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Faculty of Biology, Chemistry & Earth Sciences

Collaborative Research Centre 1357 Microplastics

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New Junior Research Group Statistical Ecotoxicology


Dr Magdalena Mair will head the junior research group Statistical Ecotoxicology from 1 March 2021. She researches the risk assessment of microplastics and uses machine learning (ML) models combined with explainable artificial intelligence (xAI) to estimate the toxicity of substances on different organisms.

To get to know Dr Magdalena a little better, we asked her a few questions about her interests and ideas:

What are your major research interests?

A major challenge of ecotoxicological risk assessment is the practical limitation of experiments to a small set of standard test organisms, which contrasts the general aim of protecting all organisms present in a contaminated environment. In addition, the diversity of contaminants to which these organisms are exposed further complicates the risk assessment process and makes it necessary in practice to extrapolate from existing data to non-tested species and contaminants.

In my research I address current risk assessment practices and alternative approaches, focusing mainly on the assessment of biological effects on organisms exposed to different contaminants. A major focus of my research is the prediction of effects across species and contaminants based on the species’ and contaminants’ traits. The focus on traits allows predictions of toxicity to be made for entirely untested organisms and untested substances or materials. In addition, I am interested in the scaling of effects across different levels of biological organization and the reliability of basic statistical concepts used in the process of risk assessment that try to prove the absence of effects.

What methods are you using?

I mainly use machine learning (ML) models in a trait-matching approach combined with explainable AI (xAI) to infer trait-trait-combinations between species and contaminants that are associated with toxic outcomes. Modeling based on traits then allows the prediction of toxic outcomes for non-tested species, contaminants and endpoints. In addition, I use experimental simulations to evaluate error rates of statistical methods that aim at proving the true absence of effects.

Why are you working with Microplastics - What motivates you?

Microplastics are particularly interesting to me, because, firstly, they have been found almost everywhere in the environment, potentially affecting all kinds of organisms and therefore represent one of the most important global environmental challenges of today. In addition, microplastic particles are exceptionally complex with respect to their traits, including for example polymer type, shape and size, degradation stage and associated chemicals, to name just a few. Microplastic particles are thus particularly interesting from a methodological trait-matching point of view. Secondly, apart from first attempts to restrict the use of intentionally added microplastics in the EU and first steps towards implementing a risk assessment for microplastics in California, there are currently no risk assessment procedures for microplastics in force, opening up the possibility to generate valuable input that can contribute to the establishment of future guideline documents when restrictions on the use of microplastics are implemented. With the research of the junior research group Ecotoxicology I aim to contribute significantly to making the future risk assessment of microplastics as reliable as possible.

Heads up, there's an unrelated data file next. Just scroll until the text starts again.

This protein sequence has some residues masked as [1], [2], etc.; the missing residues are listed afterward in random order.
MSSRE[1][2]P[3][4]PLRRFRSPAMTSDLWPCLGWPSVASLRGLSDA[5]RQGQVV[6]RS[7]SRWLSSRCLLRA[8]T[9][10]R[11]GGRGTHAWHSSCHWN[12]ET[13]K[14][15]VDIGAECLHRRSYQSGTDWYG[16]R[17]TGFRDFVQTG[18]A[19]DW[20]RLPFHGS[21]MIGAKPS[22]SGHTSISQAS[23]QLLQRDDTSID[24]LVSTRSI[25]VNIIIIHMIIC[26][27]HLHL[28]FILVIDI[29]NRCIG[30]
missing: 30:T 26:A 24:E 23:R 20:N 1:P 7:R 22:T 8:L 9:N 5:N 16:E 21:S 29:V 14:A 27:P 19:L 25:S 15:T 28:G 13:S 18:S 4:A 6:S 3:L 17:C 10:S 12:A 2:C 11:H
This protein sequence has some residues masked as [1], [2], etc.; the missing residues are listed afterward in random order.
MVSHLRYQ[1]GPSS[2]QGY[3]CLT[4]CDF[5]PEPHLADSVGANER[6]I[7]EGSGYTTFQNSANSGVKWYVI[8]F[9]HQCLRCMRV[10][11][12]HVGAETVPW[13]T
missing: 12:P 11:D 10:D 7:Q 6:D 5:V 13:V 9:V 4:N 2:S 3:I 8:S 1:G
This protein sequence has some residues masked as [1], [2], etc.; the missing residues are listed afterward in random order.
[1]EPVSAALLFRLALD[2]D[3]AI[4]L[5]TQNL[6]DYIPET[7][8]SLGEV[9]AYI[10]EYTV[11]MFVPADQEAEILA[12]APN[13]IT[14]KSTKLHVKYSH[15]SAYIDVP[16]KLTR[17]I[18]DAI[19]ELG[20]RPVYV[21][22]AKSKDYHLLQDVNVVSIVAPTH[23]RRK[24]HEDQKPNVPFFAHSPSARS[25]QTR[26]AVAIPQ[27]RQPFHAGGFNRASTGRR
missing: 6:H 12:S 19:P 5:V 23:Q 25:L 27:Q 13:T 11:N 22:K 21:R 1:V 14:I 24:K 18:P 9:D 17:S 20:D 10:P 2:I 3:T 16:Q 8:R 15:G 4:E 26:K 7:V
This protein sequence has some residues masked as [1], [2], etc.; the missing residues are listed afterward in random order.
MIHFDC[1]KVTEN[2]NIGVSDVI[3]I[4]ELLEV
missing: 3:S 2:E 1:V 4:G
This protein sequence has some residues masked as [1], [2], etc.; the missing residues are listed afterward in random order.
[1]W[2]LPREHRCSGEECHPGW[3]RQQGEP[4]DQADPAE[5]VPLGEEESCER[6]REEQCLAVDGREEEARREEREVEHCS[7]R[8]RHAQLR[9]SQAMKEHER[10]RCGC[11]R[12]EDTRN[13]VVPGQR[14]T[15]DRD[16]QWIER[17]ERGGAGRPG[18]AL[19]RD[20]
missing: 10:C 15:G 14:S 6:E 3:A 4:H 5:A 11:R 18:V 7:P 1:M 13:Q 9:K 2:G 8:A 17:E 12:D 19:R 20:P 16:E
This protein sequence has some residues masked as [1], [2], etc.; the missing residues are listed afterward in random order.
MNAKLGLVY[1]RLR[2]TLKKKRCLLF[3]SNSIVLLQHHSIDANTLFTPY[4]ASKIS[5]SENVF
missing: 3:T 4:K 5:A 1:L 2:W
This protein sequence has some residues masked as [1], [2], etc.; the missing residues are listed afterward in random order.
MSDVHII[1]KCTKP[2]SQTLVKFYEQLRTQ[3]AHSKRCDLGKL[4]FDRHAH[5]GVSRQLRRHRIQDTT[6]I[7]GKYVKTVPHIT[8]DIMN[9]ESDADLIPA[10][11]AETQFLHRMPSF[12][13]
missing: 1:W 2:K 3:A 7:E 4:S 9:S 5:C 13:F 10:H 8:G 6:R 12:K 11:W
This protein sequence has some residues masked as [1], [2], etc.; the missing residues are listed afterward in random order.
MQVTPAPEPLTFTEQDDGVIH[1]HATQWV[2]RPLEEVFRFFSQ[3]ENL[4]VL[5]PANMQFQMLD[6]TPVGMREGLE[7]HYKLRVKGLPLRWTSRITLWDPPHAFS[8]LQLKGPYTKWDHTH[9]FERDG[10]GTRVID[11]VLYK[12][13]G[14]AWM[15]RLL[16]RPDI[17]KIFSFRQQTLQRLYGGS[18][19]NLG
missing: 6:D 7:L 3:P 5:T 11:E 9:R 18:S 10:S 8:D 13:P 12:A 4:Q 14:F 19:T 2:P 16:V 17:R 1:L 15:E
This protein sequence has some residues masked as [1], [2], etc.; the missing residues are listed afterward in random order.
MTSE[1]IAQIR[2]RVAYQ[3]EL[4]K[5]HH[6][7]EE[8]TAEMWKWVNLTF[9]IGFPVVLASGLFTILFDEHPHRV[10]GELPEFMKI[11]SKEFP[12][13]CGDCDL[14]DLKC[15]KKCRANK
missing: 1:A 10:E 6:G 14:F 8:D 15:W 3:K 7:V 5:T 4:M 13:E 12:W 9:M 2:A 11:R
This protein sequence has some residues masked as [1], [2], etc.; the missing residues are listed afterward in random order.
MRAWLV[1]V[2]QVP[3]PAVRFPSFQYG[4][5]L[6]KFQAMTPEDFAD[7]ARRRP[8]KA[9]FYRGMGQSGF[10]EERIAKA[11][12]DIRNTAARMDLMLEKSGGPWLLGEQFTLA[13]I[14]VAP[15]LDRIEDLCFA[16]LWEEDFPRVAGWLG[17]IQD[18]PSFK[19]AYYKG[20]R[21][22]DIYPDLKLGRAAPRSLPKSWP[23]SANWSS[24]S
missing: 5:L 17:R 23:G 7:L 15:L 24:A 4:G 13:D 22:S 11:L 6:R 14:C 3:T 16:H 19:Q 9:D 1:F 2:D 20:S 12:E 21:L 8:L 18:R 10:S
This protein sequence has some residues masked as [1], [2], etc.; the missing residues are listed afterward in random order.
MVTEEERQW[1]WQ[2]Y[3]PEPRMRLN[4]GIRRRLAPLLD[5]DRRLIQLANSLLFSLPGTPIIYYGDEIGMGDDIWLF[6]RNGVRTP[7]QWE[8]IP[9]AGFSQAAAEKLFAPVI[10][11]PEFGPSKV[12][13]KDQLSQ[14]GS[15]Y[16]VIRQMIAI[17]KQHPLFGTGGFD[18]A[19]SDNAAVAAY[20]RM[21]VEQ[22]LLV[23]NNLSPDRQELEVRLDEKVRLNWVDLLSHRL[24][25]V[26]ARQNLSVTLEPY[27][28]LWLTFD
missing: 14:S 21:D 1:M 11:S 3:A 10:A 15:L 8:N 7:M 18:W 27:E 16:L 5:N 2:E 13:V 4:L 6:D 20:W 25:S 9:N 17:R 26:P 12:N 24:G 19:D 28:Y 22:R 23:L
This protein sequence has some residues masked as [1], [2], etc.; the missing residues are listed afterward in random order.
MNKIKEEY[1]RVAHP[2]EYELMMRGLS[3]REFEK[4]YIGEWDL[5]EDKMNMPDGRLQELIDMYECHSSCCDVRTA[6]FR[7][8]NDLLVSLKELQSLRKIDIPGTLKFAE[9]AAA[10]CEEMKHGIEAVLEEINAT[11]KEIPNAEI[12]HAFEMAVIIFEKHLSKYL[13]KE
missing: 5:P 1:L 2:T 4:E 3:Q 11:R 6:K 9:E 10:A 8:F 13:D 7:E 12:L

What potential do you see for the junior research group at the University of Bayreuth and the CRC 1357?

Microplastic risk assessment and modeling of adverse effects of microplastic particles integrates information and data from different areas of microplastic research. The research of the junior research group Ecotoxicology will thus be strongly connected to the different subprojects of the CRC 1357, which include the biological effects on aquatic and terrestrial organisms as well as chemical and physical properties of different microplastic types. With the junior research group Ecotoxicology, I thus aim for strong collaborative connections within the CRC 1357 and outside. The University of Bayreuth with its focus on organismic biology and its campus structure is an ideal location to establish these connections and to realize the interdisciplinary nature of microplastic ecotoxicology and risk assessment research.

Short Bio

  • From March 2021 - Junior Research Group Leader Ecotoxicology, University of Bayreuth
  • 2019 – 2021 – Postdoctoral researcher, University of Regensburg, Theoretical Ecology Group (Florian Hartig)
  • 2019 – PhD, University of Regensburg, Chemical Ecology Group (Joachim Ruther)
  • 2010 – Diploma in Biology, LMU Munich, Chemical Ecology Group (Volker Witte)
  • Arbeitsgruppe Evolutionsökologie (Volker Witte)
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